Granger, D., & Bowman, M. (2003). Constructing knowledge at a distance: The learner in context. In W.G. Anderson & M.G. Moore (Eds.). Handbook of distance education.
e. In instances where the students have already demonstrated a diversity of learning styles (DeCastro-Ambrosetti & Cho, 2005). The use of authentic assessments includes greater student directive-ness and increased empowerment and self-guidance and -reliance in the learning process.
Self-assessment is seen by many to be the culmination of the individualization of learning assessment, but when this occurs solely for the purposes of accountability, learning is far from guaranteed (Gaytan & McEwen, 2007). This is partially due to the difference students and instructors, at least in the study conducted by Gaytan and McEwen (2007), perceive in the purpose of self-assessment tests; students viewed them primarily as a way to receive feedback as to their progress and achievement, while instructors saw them more as a way to make sure students understood the material (Gaytan and McEwen, 2007). Both views underline the usefulness of self-assessments, but perhaps they can be best applied by…
Commons, P. "The contribution of inspection, self-assessment, investors in people...: an initial exploration." Journal of further & higher education, vol. 27, issue 1 (Feb 2003), pp. 27-47
DeCastro-Ambrosetti, D. & Cho, G. "Synergism in learning: A critical reflection of authentic assessment." High school journal, vol. 89, issue 1(Oct/Nov 2005), pp. 57-62
Feinstein, S. "Performance assessment in Juvenile Correction education programs." Journal of correctional education, vol. 53. Issue 1 (Mar 2002), pp. 9-12
Gaytan, J. & McEwen, B. "Effective online instructional and assessment strategies." American journal of distance education. Vol. 21 issue 3 (Sep 2007), pp. 117-32
Learning a language: Gaining fluency in a language to be free
The acquisition of language is never a culturally neutral process. When someone learns his or her first or even a second language, that individual also acquires a status in the eyes of the world, based upon how that language is perceived. The race of the speaker, his or her perceived level of education, gender, and race all interact with the stereotypes that exist in the gazer's mind. In Christine Marin's essay "Spanish Lessons," Marin chronicles how her unsteadiness in Spanish did not initially bother her, given the fact that she grew up in a society that prized whiteness. Gradually, as she grew older and her attitude towards her heritage changed, her lack of fluency in her native tongue became a burden. Similarly, Malcolm X was forced to grapple with his complex relationship with the English language. On one hand,…
Choosing the most effective style that relates to one's individual personality is very useful in terms of increasing one's learning strengths. I have personally found that in reality most people combine a number of learning styles in developing their unique approach to learning. From my perspective I have found that a combination of both imaginative and analytical learning styles best suits my needs. The emphasis in my approach is however on the imaginative style as I am more comfortable with a learning style that explores various sources and views of reality in a discursive and open-ended way. At the same time the more considered and careful analytical approach is also useful in that it tends to 'ground' one in reality.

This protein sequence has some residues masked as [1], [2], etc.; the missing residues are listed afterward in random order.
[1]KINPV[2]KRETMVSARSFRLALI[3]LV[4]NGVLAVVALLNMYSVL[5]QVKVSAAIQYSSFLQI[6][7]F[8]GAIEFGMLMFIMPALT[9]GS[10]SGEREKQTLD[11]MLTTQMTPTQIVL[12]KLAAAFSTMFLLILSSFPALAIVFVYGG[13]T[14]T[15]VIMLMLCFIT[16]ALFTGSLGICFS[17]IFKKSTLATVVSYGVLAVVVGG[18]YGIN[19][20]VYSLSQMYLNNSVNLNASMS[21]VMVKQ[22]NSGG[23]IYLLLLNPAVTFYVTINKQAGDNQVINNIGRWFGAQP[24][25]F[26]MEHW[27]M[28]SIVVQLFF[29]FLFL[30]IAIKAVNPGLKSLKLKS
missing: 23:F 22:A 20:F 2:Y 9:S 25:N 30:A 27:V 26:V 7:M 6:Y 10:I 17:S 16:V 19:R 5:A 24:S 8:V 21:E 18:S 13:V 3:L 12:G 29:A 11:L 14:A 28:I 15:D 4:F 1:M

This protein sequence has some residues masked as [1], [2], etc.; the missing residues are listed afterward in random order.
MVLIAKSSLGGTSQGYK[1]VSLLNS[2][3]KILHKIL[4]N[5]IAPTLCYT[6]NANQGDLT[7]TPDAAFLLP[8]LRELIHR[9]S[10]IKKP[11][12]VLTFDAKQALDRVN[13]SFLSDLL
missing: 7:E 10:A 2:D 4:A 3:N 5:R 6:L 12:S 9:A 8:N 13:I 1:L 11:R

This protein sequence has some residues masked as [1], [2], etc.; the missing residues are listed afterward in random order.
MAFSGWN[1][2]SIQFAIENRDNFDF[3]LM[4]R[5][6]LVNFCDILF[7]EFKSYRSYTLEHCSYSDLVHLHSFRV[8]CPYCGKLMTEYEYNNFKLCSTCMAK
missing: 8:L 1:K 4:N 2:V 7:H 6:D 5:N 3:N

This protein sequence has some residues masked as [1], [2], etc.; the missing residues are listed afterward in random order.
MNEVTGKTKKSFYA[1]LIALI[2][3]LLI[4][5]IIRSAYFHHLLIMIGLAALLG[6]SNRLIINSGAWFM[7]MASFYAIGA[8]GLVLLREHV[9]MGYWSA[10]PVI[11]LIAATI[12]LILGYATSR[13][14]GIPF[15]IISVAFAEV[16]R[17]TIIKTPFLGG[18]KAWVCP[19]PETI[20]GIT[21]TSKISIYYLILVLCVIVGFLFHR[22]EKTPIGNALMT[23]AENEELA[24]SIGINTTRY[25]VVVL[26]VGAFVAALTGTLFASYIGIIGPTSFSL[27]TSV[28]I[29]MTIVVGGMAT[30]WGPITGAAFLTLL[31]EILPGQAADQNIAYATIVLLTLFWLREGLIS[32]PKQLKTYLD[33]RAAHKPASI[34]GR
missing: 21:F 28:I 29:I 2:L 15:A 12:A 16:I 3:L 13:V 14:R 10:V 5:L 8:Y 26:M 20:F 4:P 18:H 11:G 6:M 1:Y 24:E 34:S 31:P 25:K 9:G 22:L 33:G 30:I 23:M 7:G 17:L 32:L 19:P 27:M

Durbin G. (2002) Interactive Learning in Museums of Art and Design.
etrieved February 23, 2009, at http://220.127.116.11/search?q=cache:2V3DNJpxFKkJ:www.vam.ac.uk/files/file_upload/5752_file.pdf+%22dynamic+learning+style%22&hl=en&ct=clnk&cd=10&gl=za&client=firefox-a
Exploring Psychology. Learning Styles. etrieved February 23, 2009, at http://www.dushkin.com/connectext/psy/ch06/learnsty.mhtml www.questiaschool.com/PM.qst?a=o&d=5000308203
Durbin G. (2002) Interactive Learning in Museums of Art and Design.
Retrieved February 23, 2009, at http://18.104.22.168/search?q=cache:2V3DNJpxFKkJ:www.vam.ac.uk/files/file_upload/5752_file.pdf+%22dynamic+learning+style%22&hl=en&ct=clnk&cd=10&gl=za&client=firefox-a
Exploring Psychology. Learning Styles. Retrieved February 23, 2009, at http://www.dushkin.com/connectext/psy/ch06/learnsty.mhtml www.questiaschool.com/PM.qst?a=o&d=5000308203
Guild, P. (1994, January). Making Sense of Learing Styles. School Administrator, 51, 8. Retrieved February 26, 2009, from Questia database: http://www.questia.com/PM.qst?a=o&d=5000308203 www.questiaschool.com/PM.qst?a=o&d=5002522655
Learning and Cognition
Definition of Learning